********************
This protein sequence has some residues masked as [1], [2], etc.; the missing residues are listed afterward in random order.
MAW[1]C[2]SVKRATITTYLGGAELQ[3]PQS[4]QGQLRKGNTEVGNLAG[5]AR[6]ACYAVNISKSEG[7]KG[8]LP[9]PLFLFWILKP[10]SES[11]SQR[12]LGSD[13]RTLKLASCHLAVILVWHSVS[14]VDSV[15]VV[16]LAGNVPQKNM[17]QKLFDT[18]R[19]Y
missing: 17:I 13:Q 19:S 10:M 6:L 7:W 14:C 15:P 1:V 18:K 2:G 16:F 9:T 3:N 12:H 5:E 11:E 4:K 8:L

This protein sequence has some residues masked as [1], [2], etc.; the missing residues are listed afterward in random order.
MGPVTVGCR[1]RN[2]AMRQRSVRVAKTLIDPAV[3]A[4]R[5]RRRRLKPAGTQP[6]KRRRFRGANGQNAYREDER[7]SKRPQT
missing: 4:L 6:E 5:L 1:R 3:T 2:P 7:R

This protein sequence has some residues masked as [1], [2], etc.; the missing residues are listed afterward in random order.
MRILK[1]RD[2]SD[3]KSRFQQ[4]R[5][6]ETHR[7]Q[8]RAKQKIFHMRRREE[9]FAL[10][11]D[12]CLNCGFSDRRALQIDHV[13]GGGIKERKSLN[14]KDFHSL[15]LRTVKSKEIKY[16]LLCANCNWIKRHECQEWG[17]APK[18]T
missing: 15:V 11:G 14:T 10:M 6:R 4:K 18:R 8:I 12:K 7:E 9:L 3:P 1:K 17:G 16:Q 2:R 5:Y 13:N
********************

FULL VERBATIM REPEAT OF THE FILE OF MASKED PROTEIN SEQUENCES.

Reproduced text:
This protein sequence has some residues masked as [1], [2], etc.; the missing residues are listed afterward in random order.
MAW[1]C[2]SVKRATITTYLGGAELQ[3]PQS[4]QGQLRKGNTEVGNLAG[5]AR[6]ACYAVNISKSEG[7]KG[8]LP[9]PLFLFWILKP[10]SES[11]SQR[12]LGSD[13]RTLKLASCHLAVILVWHSVS[14]VDSV[15]VV[16]LAGNVPQKNM[17]QKLFDT[18]R[19]Y
missing: 17:I 13:Q 19:S 10:M 6:L 7:W 14:C 15:P 1:V 18:K 2:G 16:F 9:T 3:N 12:H 5:E 11:E 4:K 8:L

This protein sequence has some residues masked as [1], [2], etc.; the missing residues are listed afterward in random order.
MGPVTVGCR[1]RN[2]AMRQRSVRVAKTLIDPAV[3]A[4]R[5]RRRRLKPAGTQP[6]KRRRFRGANGQNAYREDER[7]SKRPQT
missing: 4:L 6:E 5:L 1:R 3:T 2:P 7:R

This protein sequence has some residues masked as [1], [2], etc.; the missing residues are listed afterward in random order.
MRILK[1]RD[2]SD[3]KSRFQQ[4]R[5][6]ETHR[7]Q[8]RAKQKIFHMRRREE[9]FAL[10][11]D[12]CLNCGFSDRRALQIDHV[13]GGGIKERKSLN[14]KDFHSL[15]LRTVKSKEIKY[16]LLCANCNWIKRHECQEWG[17]APK[18]T
missing: 15:V 11:G 14:T 10:M 6:R 4:K 18:R 8:I 12:K 7:E 9:L 3:P 1:K 17:G 16:Q 2:R 5:Y 13:N